servant-maid named Hilda, a good pretty
girl, whom Christian did please, ana their
wedding was attended by all the coopers
in Drontheim. The rich brought them
bits of furniture-—-the poor gave them good
wishes and they set up iu the old w ,d-
Erick street, and the house of a merchant question, Hans Peterson was out of sight,
fiallrt/i I I klil.tfhiMiil unrl #-^ll AM.. .i.v.l l.w. 1. A. i
Come on, friend it
is a long way to Drontheim." Christian
knew their was truth in that remark and
on he wont, wondering to himself at his
new companion, whose sorrow seemed all
over
WE MAR OH WITH THE FLAG, AND KEEP STEP TO THE MUSIC OP THE UNION.
M'GREGOR, FRID AY, OCT. 17, 1856.
in the town—who should walk up but. the
stranger Hans Peterson, with the very
same staff and pannier for which he had
exchanced his fortune Good-even
ing, honest Christian," he said.
derbond1"0 merchant Hoi-
44
Christian was grieved and astonished
at this account of his early comrade.—
Neither did he care for an intimate ac
quaintance with the stranger who had
a"d
1^'*
wVre
tian
Christmas-eve, as he
wondering what gust
send them—for Hilda, like himself, was 'comrade Karl. I have always heard,"
from a far-off village, and had
110
relatives he said,
Is it nossihlA wiirl Pliri«tian "that
minute to call his own and at last hand
ed him over as a mere bondman to luilf a
score of masters worse than Holderbond
himself."
have business for you at Christiana and]
beech-wood, for the cooper himself was
•, £et!ino
110,1
anf
fnr h« hr. ,L-n f.-kcrk in n i n?i i.\ i u l° cAiioricu
Dfy
makings, wi^h a voice so loud and clear body in Drontheim, except the president,! fn(-
that the old forest rant?. Christuin looked i traveller). The
rang.
r, lor he broke forth in a jovial song Hilda to keep her heart up, and went on in-el wirh «hnr »T.,rl
""d tiahing-bout by which every
rum'v rr'i-nniti
reached Christian la salely, that he bought! «rlens,
the beech-wood a quarter of a dollar chea-!
®nH
than his master reckoned on, and
per
then set himself diligently to search (or
old Erick street. It is gone now, place
and name, for towns change even in Nor
way but when Karl found it, the street
was inhabited by merchants of the sub
stantial sort, and was made respectably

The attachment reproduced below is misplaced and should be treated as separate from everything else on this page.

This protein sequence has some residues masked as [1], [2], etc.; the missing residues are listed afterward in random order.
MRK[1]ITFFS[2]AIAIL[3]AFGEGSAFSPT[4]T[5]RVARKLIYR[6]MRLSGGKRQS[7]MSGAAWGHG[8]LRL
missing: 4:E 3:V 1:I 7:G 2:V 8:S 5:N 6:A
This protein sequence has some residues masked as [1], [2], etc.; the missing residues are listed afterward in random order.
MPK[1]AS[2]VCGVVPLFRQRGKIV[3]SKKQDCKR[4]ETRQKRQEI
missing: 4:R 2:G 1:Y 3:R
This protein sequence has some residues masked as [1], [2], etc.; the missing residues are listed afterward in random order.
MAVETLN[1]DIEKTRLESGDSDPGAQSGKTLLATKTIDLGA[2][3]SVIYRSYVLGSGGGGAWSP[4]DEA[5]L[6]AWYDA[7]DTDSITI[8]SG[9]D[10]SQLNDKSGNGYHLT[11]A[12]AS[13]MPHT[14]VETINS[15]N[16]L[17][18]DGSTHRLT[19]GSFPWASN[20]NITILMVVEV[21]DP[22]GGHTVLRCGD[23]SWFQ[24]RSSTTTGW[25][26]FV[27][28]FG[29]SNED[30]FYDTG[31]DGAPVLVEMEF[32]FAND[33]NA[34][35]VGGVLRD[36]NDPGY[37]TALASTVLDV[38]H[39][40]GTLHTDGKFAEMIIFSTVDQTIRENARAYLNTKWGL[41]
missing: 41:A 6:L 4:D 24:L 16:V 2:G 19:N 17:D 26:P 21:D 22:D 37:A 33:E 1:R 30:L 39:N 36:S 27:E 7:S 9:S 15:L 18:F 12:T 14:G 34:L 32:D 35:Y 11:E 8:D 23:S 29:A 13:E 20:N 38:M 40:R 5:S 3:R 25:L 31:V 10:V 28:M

dark and narrow by the second floors of
their houses projecting far over the first,
so as to form comfortable porches, iaved
with roany-colered tiles, iu which the
well-to-do masters were wont to sit, with
pipes and corn-brandy, on summer-even-
ings. Christian walked the whole length zk.
and still more why his unlucky friend
Karl was to be found amidst such wealth
but, no doubt, all his masters live here"
thought Christian, when the face of a1
merchant in liner clothes than common,
aud with a table covered with glasses juid
e
n lie o »e porches, he lace was yerv
red and ill-humored, but there was in it
a likeness to his early comrade which
emboldened Christiau to look in and ask
mi*cl* re*civnct'',
in that u ruT
4*
44
(south
4,I
have
come to spend Christmas with yon, and
tell you news of your old comrade Karl."
You are welcome, Honest Hans,"
said Christum, "though truly your leave
taking was rather short when last we ir
ted. But come in we will do our best
to entertain you in our poor-house, an
glad am I to hear how fares my good friend
Karl.
"He is poor ae poverty" said the stran
ger he has not a half dollor to lend his
grandmother. But I
IU
given Karl such bad fortune for besides had stepped behind him. The staff and
the fashion of his departure in the pine-: pannier s ill lav in the porch, but then
forest, he did not look a day older, and was no man u.'be seen in all that stately
did not seem to have sold a single dish street, except the merchants who sat at
out of the pannier. However, he hstd their doors with pipe and glass, and said
come to spend Christmas and when his t.liov saw nobody. Christian went
home
f.
Wld
"P
in the
cornor'
himself seated close by tne blazing fire, !dieti jn ^ro
eral, as made Christian thvuk ii«ni the
blithest guest that ever came his way and I
travels, and news uf Old Norway in gen-1 „)me „l,| (Jk, still remember the storj I
is-morning, which Hilda said no
44
old comrade a dollar in your hand
There are two yet in the money-box."
No, no," said Hans
1
to Hilda and his master. Karl lived and
lt
0f
Hilda lis iAinedand laughed while she pee-1
pared the supper. 8o they spent the:
Christmas-time. Hans Peterson helped
them to Work and make merry. More- .1 have often seen accounts of "hair
o\*er, he went with them to church on breadth scrapes," in such cases, which
Christouis*vi/A"iik'v ivKi/iii Uihtn »A( i
sorcerer
A MISSISSIPPI AD VENTURE.
BT A UACKWOODSMAN.
very wise people —who kn^v nothing
tell him how blithe we have been able, and in some instances by sad experi- jtlloU9ands
together. But stay could not I send my ence. In illustration of which, I will en-1^
441
never carry
dollars Besides he would be too proud fronl
to tako it from me. But your master will
e i s s i s s i i W a s I
mv
inf u,Cy. I was then,
vears
ttely
aad the honest cooper's heart onco more
took misgivings of him, for never did
man disappear more quickly. Hard
working days, and the concerns of the
wood-house, gradually wiped these sus
picious out of his memory but he often
thought of poor Karl, and had sa\ed up
the two dollars for his behoof, when at
mid-summer-time his master told him he